(At a Helena press conference later in the day, Schweitzer said he will let the medical marijuana law take effect without his signature.)
Medical marijuana wasn't the only voter-created law Republicans upended, Schweitzer said. Lawmakers attempted to nullify a cyanide leach mining ban, for which voters have twice voted. Earlier this April, Schweitzer used a hot-iron "VETO" brand to kill that bill.
Republican leaders also attempted to undo the 2004 voter decision to spend 32 percent of the state's tobacco lawsuit settlement money on tobacco prevention. The bill was killed by the governor as well.
Eminent domain: Legislators faced a major decision about empowering utilities to take private properties for the "greater good" of the public, namely the delivery of electricity, oil and gas through transmission wires and pipelines. That power is normally reserved for governments, sometimes called upon to intervene when a utility and landowner can't reach an agreement. A successful lawsuit challenging a Canada-based company's attempt to acquire Montana private property through eminent domain changed that.
There were bills that favored landowners, but ultimately legislators approved a bill empowering utility companies.
Schweitzer said he planned to send the bill, sponsored by Rep. Ken Peterson, R-Billings, back to lawmakers with a suggested amendment giving private property owners better bargaining rights, but the Legislature left town before giving him the bill. Without lawmakers in session, the governor's only option is to sign the bill as passed or reject it. Schweitzer said he will pass it to keep energy projects on track for the next two years and leave it to the 2013 Legislature to shore up private property rights.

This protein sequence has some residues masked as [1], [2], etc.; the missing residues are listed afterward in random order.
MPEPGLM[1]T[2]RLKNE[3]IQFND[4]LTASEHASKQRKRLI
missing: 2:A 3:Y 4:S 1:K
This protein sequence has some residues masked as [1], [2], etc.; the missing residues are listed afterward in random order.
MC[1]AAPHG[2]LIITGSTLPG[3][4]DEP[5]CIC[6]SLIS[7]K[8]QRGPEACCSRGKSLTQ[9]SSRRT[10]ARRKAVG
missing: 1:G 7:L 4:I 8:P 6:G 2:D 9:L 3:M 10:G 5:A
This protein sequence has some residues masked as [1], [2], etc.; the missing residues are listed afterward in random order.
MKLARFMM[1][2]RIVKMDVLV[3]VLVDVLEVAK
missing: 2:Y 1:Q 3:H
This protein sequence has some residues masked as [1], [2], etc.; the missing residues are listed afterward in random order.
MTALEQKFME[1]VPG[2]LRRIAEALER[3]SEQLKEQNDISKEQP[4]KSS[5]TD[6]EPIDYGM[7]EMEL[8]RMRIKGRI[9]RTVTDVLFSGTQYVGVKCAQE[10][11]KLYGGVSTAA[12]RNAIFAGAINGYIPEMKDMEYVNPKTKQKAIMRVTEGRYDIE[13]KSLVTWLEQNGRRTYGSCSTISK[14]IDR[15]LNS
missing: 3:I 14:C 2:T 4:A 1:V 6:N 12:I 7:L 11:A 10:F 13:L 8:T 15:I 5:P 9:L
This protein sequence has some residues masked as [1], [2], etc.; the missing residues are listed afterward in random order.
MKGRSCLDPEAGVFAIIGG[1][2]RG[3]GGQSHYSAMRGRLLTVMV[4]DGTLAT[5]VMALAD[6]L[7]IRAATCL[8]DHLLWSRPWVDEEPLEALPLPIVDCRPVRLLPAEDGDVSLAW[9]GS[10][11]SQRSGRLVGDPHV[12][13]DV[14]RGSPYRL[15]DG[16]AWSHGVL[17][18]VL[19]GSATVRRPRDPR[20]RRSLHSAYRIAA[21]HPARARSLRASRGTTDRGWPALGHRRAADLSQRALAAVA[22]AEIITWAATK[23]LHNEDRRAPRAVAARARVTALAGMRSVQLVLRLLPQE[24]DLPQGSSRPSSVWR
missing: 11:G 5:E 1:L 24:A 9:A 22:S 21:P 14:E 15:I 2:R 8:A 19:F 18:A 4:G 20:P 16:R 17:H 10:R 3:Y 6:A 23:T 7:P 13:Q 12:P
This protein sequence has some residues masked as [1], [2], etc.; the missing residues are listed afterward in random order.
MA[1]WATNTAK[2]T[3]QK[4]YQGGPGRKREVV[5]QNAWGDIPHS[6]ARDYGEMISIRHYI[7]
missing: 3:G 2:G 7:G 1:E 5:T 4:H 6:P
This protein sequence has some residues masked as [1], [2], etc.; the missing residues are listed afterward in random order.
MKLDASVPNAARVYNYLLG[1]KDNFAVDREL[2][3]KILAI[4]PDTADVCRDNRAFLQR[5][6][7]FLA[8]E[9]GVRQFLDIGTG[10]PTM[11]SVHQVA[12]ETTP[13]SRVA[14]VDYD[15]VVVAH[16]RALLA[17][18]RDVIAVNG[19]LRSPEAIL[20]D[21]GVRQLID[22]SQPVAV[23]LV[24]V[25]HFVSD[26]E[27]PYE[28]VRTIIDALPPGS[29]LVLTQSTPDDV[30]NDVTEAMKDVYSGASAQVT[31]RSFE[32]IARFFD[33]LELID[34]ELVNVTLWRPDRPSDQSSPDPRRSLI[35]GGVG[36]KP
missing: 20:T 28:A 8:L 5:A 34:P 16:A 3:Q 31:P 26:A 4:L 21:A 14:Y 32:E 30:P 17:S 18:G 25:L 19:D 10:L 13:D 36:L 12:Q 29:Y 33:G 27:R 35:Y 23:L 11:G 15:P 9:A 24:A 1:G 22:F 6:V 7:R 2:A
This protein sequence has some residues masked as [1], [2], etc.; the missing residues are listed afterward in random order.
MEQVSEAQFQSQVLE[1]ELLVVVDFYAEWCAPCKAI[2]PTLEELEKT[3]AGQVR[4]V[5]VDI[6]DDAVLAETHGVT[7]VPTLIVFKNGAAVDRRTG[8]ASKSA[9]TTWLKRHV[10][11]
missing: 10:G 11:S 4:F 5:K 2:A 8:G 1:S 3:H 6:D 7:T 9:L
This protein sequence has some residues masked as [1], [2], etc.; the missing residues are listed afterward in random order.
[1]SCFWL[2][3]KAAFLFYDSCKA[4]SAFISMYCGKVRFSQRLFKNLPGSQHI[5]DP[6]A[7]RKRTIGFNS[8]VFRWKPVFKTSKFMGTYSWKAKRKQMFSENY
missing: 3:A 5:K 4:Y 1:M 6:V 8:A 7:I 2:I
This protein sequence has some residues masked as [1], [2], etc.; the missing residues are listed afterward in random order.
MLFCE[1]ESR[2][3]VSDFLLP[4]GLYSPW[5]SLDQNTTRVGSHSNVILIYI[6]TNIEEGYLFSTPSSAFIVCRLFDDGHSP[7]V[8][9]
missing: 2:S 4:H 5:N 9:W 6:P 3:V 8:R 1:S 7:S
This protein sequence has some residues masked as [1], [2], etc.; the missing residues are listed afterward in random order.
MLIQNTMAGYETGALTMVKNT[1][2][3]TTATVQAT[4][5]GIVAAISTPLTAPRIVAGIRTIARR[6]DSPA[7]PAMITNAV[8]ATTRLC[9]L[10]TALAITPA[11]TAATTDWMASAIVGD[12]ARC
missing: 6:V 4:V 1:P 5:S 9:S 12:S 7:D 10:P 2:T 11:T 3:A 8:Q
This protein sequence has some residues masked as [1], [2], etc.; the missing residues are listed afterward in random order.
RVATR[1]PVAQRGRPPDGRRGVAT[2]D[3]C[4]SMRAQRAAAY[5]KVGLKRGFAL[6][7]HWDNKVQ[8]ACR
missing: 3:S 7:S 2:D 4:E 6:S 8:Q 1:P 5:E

"It will have to be signed," Schweitzer said. "That's kind of a deal with the devil, isn't it?"
State construction: The Legislature rejected a bill authorizing $100 billion in bonding for construction of new state buildings across Montana. The Montana Contractors Association and Montana Chamber of Commerce had called the bill the Legislature's true jobs bill. Schweitzer said the state was well suited for construction projects with interest rates as low as 4 percent and building materials reduced in cost by 15 percent or more since the end of the housing boom.
Proposed projects included a new diesel technology center intended to produce mechanics for Montana oilfields and other natural resource industries, a new Montana Historical Society museum and a new science instruction and technology building at Montana State University Billings.
Coal: In its final hours, the Legislature resurrected a tax break bill for coal companies, which was criticized as a gift to Signal Peak Energy's Bull Mountain Mine. Schweitzer said there were dozens of mining companies with billions of tons of underground coal that would benefit from the bill, which was authored by Sen. Jason Priest, R-Red Lodge.
The bill, as amended by the governor, reduces the tax rate on gross coal proceeds from 5 percent to 2.5 percent for the first decade of a new or expanded underground mine. For Signal Peak, the tax break would be about $3 million a year.
Schweitzer said Carbon County has coal deposits that become more attractive for underground mining as a result of the approved tax break.